Two examples: (1) In a failure-to-warn product liability case, where the plaintiff’s central allegation was that the product warning label didn’t contain enough warnings, a juror told me after returning a punitive damages verdict “warnings are nothing but ink on paper – your client could have printed those additional warnings by just typing a few extra words on the paper, but they didn’t do it.” (2) In another product liability case, we created a fantastic closing graphic which beautifully demonstrated that the testimony of the plaintiff’s expert witness contradicted the testimony of all five doctors who treated the plaintiff. After two hours of deliberation, the jury returned a defense verdict. The foreperson of the jury told me afterward that “when we (the jury) saw that graphic during your closing, the lights came on and we realized the plaintiff’s case was a joke.”
The lesson here is never underestimate the power of a single graphic. It’s one thing to hear the testimony over the course of several weeks, but it’s another thing entirely to see it portrayed in a single, punchy graphic.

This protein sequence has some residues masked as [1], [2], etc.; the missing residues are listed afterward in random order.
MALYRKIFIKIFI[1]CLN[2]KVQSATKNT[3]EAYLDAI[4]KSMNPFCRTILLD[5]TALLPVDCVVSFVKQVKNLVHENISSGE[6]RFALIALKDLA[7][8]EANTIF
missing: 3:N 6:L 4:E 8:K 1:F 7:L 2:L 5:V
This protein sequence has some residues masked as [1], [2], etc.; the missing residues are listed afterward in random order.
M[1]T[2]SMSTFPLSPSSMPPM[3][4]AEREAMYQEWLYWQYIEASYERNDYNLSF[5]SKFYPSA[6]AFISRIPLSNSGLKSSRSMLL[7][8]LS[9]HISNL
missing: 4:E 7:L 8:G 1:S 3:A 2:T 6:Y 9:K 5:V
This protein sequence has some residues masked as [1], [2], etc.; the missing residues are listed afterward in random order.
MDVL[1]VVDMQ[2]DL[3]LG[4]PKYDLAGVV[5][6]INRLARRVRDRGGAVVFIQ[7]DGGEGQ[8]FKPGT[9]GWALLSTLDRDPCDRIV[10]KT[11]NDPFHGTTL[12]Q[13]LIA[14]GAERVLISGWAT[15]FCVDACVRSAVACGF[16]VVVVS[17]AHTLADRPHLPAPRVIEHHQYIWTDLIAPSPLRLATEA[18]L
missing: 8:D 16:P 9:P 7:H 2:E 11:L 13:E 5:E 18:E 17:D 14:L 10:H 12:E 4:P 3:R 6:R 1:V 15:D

You know you have won the trust and confidence of the jury if they have a nickname for you… and they tell you. My nickname at one trial was “Shoes.” My trial partner’s nickname was “JR.” This jury was predominantly female and picked up on our narrative that the plaintiff and her husband were not the happily married couple as they portrayed. They noticed that the plaintiff and her husband did not appear close on breaks. And after the plaintiff had testified that she had “terrible, terrible, terrible” pain, the jury picked up on the fact that the plaintiff never stretched or took breaks during the long court days.
I think jurors want to figure out things that lawyers don’t tell them. That’s when they feel the most empowered. Our job is to plant seeds. The most persuasive way we can “water” those seeds is with timelines and graphics. We need to communicate to all types of learners on a jury. I have received the most positive feedback from jurors on timelines and graphics that we were able to use during the trial that helped simplify issues and provide them with a framework to understand the evidence.
It demonstrates that—even with decades of trial experience—I am still learning.